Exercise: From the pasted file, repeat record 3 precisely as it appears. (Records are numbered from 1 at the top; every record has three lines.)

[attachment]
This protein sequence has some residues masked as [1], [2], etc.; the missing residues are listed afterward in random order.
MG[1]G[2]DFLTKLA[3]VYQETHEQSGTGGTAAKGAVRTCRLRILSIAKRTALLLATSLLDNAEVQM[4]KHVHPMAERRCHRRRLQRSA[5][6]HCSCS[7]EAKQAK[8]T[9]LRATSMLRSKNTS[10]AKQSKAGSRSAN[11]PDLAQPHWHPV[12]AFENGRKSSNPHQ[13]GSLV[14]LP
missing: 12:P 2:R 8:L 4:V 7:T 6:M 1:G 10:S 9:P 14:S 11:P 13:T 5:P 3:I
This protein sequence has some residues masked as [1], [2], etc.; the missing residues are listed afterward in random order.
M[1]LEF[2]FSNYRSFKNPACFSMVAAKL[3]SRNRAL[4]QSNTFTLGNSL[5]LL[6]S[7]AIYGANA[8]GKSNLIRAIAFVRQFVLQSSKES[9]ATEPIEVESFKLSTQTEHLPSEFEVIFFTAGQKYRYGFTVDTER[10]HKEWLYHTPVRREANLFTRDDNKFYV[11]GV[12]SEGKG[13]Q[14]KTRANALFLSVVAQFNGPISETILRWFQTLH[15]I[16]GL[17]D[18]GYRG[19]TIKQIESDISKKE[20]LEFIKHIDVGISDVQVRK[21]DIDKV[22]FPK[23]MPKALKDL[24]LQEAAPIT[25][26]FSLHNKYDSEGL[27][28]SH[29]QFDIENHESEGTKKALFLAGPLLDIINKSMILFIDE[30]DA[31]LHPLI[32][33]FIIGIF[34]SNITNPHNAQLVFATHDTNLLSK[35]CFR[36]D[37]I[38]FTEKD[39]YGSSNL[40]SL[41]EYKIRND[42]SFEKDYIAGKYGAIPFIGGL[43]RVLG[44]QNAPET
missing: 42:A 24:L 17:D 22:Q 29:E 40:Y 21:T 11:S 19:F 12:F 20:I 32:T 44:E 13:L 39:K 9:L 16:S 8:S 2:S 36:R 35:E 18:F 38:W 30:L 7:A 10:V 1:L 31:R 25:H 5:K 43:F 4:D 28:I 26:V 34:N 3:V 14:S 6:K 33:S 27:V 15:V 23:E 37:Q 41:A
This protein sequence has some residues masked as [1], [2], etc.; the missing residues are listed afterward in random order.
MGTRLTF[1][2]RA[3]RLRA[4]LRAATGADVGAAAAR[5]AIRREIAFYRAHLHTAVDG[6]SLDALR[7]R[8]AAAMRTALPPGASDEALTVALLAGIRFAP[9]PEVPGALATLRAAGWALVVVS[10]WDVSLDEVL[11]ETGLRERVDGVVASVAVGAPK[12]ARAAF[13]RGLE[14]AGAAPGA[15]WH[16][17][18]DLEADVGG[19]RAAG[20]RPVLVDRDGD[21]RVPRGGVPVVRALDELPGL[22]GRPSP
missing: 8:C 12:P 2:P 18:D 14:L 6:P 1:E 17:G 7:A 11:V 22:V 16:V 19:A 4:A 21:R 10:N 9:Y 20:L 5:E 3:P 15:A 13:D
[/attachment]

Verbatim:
This protein sequence has some residues masked as [1], [2], etc.; the missing residues are listed afterward in random order.
MGTRLTF[1][2]RA[3]RLRA[4]LRAATGADVGAAAAR[5]AIRREIAFYRAHLHTAVDG[6]SLDALR[7]R[8]AAAMRTALPPGASDEALTVALLAGIRFAP[9]PEVPGALATLRAAGWALVVVS[10]WDVSLDEVL[11]ETGLRERVDGVVASVAVGAPK[12]ARAAF[13]RGLE[14]AGAAPGA[15]WH[16][17][18]DLEADVGG[19]RAAG[20]RPVLVDRDGD[21]RVPRGGVPVVRALDELPGL[22]GRPSP
missing: 8:C 12:P 2:P 18:D 14:L 6:P 1:E 17:G 7:A 11:V 22:V 16:V 19:A 4:A 21:R 10:N 9:Y 20:L 5:E 3:P 15:A 13:D